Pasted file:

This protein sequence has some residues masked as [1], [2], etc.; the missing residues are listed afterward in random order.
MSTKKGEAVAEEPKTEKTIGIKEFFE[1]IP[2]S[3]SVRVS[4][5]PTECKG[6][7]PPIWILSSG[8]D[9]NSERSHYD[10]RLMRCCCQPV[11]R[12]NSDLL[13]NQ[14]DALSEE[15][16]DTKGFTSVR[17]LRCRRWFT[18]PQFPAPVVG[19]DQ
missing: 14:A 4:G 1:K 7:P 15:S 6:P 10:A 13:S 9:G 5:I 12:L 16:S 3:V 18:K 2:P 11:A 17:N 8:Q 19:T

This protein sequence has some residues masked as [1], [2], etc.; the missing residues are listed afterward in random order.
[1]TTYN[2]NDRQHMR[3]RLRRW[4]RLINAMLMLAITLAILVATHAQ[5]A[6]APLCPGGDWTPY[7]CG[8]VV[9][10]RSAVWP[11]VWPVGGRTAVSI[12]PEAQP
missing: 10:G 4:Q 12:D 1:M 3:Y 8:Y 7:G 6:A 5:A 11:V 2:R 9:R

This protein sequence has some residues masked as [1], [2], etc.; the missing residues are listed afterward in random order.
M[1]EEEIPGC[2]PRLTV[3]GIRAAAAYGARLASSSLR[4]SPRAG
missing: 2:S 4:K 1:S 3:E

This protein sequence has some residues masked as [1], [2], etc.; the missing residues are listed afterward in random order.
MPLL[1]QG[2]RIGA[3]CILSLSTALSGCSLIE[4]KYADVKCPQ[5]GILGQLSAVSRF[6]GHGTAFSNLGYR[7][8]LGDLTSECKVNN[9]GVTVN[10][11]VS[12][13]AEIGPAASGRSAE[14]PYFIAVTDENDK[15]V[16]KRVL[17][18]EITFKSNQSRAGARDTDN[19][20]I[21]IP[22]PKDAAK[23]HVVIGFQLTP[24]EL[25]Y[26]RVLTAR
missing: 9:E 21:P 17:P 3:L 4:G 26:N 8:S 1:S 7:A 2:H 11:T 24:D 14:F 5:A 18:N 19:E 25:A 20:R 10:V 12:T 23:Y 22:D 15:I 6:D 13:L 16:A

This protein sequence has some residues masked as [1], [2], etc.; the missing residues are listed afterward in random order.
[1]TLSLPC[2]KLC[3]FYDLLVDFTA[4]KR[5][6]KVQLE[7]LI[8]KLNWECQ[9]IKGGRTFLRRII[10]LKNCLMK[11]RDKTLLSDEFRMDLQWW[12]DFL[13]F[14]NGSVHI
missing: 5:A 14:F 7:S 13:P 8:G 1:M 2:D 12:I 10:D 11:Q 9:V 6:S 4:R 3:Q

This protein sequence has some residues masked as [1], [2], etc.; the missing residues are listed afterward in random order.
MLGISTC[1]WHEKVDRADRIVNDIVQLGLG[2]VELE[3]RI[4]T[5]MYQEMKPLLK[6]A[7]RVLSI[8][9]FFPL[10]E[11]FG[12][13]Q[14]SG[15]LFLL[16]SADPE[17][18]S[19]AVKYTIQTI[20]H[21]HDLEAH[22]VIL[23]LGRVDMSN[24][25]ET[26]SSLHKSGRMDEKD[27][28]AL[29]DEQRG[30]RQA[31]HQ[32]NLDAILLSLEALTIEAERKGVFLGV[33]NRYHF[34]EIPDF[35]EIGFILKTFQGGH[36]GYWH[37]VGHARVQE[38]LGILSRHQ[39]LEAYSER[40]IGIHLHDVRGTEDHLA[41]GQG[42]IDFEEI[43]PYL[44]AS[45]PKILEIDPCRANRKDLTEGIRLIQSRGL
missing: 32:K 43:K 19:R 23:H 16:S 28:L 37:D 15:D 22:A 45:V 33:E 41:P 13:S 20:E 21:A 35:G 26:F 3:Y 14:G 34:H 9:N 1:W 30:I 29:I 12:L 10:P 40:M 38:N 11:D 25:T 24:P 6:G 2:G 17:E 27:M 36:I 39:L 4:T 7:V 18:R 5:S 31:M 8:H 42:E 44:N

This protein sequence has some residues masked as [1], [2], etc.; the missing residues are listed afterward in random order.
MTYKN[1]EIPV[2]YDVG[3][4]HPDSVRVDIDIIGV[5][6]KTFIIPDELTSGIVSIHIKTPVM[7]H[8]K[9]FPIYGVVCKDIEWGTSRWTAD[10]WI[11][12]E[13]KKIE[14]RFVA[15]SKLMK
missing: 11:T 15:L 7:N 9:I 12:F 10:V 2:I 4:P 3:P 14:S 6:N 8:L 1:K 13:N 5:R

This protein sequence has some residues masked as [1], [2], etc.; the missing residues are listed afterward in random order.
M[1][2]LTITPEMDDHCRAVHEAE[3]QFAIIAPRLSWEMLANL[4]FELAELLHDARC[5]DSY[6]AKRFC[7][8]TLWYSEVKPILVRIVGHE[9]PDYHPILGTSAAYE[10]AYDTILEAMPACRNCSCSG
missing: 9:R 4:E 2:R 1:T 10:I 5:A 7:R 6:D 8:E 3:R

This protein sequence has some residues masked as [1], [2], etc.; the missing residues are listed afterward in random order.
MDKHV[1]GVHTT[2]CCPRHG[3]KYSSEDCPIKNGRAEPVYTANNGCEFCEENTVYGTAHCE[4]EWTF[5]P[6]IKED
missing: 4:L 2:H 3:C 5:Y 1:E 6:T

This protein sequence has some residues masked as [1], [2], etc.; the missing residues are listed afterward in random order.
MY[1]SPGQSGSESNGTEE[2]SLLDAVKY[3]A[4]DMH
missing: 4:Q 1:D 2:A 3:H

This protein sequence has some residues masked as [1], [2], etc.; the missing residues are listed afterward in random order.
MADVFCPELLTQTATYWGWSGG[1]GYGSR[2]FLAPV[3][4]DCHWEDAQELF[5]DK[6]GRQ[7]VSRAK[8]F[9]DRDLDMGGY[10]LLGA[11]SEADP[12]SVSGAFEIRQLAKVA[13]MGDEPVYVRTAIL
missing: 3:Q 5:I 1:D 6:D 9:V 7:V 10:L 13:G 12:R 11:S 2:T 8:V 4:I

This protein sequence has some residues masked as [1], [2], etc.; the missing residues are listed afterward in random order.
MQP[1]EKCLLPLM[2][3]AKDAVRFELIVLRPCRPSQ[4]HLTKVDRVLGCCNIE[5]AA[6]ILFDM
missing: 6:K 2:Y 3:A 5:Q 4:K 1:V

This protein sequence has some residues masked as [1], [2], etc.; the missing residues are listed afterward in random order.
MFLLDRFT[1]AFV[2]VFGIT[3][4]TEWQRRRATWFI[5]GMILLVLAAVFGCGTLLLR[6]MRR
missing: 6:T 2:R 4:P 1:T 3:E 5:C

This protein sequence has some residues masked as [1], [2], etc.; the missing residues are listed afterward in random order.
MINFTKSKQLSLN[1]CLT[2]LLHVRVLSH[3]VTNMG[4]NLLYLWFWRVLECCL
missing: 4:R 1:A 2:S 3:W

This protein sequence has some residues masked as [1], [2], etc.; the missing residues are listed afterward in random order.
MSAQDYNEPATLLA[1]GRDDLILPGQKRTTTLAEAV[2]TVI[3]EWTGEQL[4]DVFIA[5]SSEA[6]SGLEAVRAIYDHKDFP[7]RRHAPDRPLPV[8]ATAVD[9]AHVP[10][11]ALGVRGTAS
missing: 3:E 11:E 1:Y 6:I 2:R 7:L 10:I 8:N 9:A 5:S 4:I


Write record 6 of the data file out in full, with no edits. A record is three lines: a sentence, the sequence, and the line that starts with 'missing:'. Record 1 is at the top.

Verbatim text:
This protein sequence has some residues masked as [1], [2], etc.; the missing residues are listed afterward in random order.
MLGISTC[1]WHEKVDRADRIVNDIVQLGLG[2]VELE[3]RI[4]T[5]MYQEMKPLLK[6]A[7]RVLSI[8][9]FFPL[10]E[11]FG[12][13]Q[14]SG[15]LFLL[16]SADPE[17][18]S[19]AVKYTIQTI[20]H[21]HDLEAH[22]VIL[23]LGRVDMSN[24][25]ET[26]SSLHKSGRMDEKD[27][28]AL[29]DEQRG[30]RQA[31]HQ[32]NLDAILLSLEALTIEAERKGVFLGV[33]NRYHF[34]EIPDF[35]EIGFILKTFQGGH[36]GYWH[37]VGHARVQE[38]LGILSRHQ[39]LEAYSER[40]IGIHLHDVRGTEDHLA[41]GQG[42]IDFEEI[43]PYL[44]AS[45]PKILEIDPCRANRKDLTEGIRLIQSRGL
missing: 32:K 43:K 19:R 23:H 16:S 28:L 37:D 15:D 22:A 45:V 33:E 41:P 13:S 20:E 21:A 35:G 26:F 3:Y 14:G 34:H 9:N 1:W 30:I 29:I 12:L 10:P 40:M 38:N 11:D 25:T 24:P 6:G 2:G 17:E 27:M 36:I 39:L 4:T 7:V 18:R 5:S 31:M 8:H 42:E 44:N